KINGSOLVER: Do something about spiraling college costs

Keywords Forefront / Opinion

Justin KingsolverAcross Indiana, a mass migration of students has moved to Bloomington, Evansville, Lafayette, Terre Haute and Indianapolis as classes resume at Indiana’s great universities. These times of excitement have been somewhat marred for Indiana students and families because of the astounding costs associated with sending a child to college.

And those costs continue to rise.

After the Indiana Commission for Higher Education recommended Indiana’s colleges and universities not raise tuition and fees more than 3.5 percent, two of Indiana’s largest universities—Purdue and IU—hiked tuition 4.5 percent and 5.5 percent, respectively, continuing a decade-long tradition of raising student fees on both in- and out-of-state students.

Compounding the pain felt by Hoosier students and parents, the average college student pays close to $500 per semester to purchase textbooks and, often, purchasing used books is not an option as a result of professor preference or slightly altered “new editions.”

Rent in college towns is too high. My own parents were astounded to find out that small houses—many 2,000 square feet or less—often cost students $3,000, $4,000 or $5,000 per month to rent, far exceeding even pristine properties in downtown Indianapolis.

While a diatribe complaining about the price of attending college is predictable from a university student, all of Indiana’s citizens—especially leaders in the legal, political and corporate communities that frequently read this publication—should care.

Burgeoning costs of attending Indiana’s public institutions of higher education provide disincentives for our graduating seniors—and their families—to attend college. When this individually driven decision becomes commonplace, a macroeconomic reality must be addressed; when an Indiana student chooses to forgo college, our collective work force loses human and knowledge capital.

Businesses considering relocation to Indiana consider a variety of factors: the tax climate (which Gov. Daniels has made great strides in improving), access to resources, availability of amenities (great public schools, entertainment, etc.) for employees and the quality of the state’s work force. We must do everything within our power to ensure that none of those factors is in question by employers, or our escape out of this recession may be much murkier.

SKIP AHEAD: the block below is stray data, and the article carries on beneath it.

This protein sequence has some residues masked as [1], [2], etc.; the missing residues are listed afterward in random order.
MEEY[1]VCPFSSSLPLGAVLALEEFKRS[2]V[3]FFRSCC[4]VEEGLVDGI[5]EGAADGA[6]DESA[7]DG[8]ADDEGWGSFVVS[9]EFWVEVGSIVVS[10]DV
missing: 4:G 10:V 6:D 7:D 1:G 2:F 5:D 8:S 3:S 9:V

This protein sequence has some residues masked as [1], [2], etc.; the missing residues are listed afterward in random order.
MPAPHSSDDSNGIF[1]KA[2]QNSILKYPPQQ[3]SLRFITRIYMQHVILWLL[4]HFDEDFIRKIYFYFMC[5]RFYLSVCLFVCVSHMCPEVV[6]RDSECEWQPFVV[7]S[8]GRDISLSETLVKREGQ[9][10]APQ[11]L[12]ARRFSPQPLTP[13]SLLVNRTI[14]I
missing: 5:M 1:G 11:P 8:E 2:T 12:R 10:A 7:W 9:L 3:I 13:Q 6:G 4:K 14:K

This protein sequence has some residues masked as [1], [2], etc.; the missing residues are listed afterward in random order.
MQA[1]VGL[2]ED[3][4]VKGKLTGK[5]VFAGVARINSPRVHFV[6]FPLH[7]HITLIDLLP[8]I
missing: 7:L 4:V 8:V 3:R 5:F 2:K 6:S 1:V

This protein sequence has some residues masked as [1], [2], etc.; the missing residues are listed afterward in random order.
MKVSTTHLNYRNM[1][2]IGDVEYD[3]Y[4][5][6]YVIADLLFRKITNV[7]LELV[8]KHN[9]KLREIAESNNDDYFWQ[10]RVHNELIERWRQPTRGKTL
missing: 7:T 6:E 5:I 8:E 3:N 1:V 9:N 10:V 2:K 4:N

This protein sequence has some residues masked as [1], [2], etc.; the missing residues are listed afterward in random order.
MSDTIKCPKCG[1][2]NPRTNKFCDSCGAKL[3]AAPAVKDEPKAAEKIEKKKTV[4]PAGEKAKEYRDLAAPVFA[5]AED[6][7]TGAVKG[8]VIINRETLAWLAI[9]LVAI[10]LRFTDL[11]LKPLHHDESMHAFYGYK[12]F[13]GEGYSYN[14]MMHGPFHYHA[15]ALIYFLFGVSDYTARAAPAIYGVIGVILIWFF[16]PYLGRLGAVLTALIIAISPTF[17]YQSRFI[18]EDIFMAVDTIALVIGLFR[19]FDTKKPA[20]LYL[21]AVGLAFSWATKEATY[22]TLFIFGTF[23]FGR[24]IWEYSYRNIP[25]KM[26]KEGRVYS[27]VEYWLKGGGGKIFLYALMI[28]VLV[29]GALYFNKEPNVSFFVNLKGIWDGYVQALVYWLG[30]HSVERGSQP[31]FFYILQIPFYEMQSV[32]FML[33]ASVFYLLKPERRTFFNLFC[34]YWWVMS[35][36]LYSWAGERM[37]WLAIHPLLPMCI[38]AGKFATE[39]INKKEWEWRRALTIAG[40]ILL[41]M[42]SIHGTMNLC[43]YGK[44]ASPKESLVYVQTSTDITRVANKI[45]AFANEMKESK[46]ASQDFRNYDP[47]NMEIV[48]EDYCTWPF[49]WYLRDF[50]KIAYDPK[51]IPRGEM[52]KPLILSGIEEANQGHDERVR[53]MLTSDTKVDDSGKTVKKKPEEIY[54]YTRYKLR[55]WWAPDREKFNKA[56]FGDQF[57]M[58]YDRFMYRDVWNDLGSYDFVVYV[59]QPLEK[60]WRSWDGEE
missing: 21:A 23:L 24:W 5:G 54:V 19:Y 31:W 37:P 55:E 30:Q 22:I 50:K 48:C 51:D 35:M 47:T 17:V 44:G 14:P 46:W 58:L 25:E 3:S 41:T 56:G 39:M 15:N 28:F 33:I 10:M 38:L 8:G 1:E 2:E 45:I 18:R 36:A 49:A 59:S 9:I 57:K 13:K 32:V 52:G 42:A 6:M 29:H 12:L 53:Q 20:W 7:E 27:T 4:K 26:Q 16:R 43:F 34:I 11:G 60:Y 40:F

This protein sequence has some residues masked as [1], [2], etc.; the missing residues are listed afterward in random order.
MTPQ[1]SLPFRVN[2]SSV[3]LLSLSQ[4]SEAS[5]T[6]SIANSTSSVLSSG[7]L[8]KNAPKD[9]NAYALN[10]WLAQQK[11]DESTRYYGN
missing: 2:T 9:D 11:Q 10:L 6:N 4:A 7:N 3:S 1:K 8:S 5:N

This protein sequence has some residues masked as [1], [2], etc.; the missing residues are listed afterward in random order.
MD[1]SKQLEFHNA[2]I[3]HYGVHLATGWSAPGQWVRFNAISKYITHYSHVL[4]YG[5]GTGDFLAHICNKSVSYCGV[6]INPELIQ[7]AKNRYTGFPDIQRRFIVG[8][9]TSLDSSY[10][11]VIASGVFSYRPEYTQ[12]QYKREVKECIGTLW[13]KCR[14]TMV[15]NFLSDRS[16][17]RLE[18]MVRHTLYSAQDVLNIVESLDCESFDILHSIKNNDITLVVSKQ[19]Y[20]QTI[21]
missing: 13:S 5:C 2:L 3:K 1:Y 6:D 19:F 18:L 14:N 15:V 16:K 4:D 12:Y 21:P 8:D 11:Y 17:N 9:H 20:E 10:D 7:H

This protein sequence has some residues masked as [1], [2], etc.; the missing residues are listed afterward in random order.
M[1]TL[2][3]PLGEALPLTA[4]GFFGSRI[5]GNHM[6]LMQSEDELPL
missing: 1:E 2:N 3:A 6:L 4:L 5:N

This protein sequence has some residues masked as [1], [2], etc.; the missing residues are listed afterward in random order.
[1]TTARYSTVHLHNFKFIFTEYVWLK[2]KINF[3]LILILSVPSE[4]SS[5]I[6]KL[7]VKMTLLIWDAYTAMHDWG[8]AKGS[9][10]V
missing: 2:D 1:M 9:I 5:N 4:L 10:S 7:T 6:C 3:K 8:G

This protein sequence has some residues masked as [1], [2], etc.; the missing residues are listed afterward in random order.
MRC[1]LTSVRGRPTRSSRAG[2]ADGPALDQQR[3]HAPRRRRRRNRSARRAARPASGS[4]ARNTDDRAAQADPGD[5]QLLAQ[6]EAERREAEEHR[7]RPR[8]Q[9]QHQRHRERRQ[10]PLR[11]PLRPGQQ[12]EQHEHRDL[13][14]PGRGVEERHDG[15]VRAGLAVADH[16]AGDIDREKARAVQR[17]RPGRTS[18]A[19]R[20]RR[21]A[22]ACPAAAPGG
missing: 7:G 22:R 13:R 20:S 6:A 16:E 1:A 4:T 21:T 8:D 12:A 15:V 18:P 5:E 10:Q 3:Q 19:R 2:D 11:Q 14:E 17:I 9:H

Additionally, higher education is, in many scholars’ opinions and in mine, the most effective way for an individual to escape the cycle of poverty. Many of our state’s communities face wide-scale problems with poverty, and all have many bright students hoping to overcome those challenges to incite changes in their communities. For leaders across our state to contribute to putting a college diploma out of reach for those who need it most is a social injustice.

Solutions abound to ease the discomfort faced by students and parents confronted with higher costs of college attendance. First and foremost, when large-scale budgetary decisions are on the table—from capital priorities to building decisions to tuition increases—all relevant groups (parents, students, government leaders and university administrators) should be consulted before making any drastic decision. Those who pay tuition across this state have been considered blank-check writers for too long; if students and parents are going to be asked to pay more, we deserve input into our universities’ fiscal priorities.

Second, this legislative session, the student governments of IU, Purdue and several other institutions across our state—along with a large coalition of state legislators and interest groups—will be advocating for a tax-free holiday for textbook purchases, which would allow students to purchase course textbooks without sales tax. That initiative would accomplish two major goals: obviously, lowering education costs for students and families; and keeping textbook dollars in-state rather than motivating buyers to evade taxation through online textbook retailers.

Whatever the solution, something must be done.•


Kingsolver, a Fishers native, is a senior at Indiana University majoring in political science, international studies and business management. He also is student body president and the former state chairman of the Indiana Federation of College Republicans. Send comments on this column to

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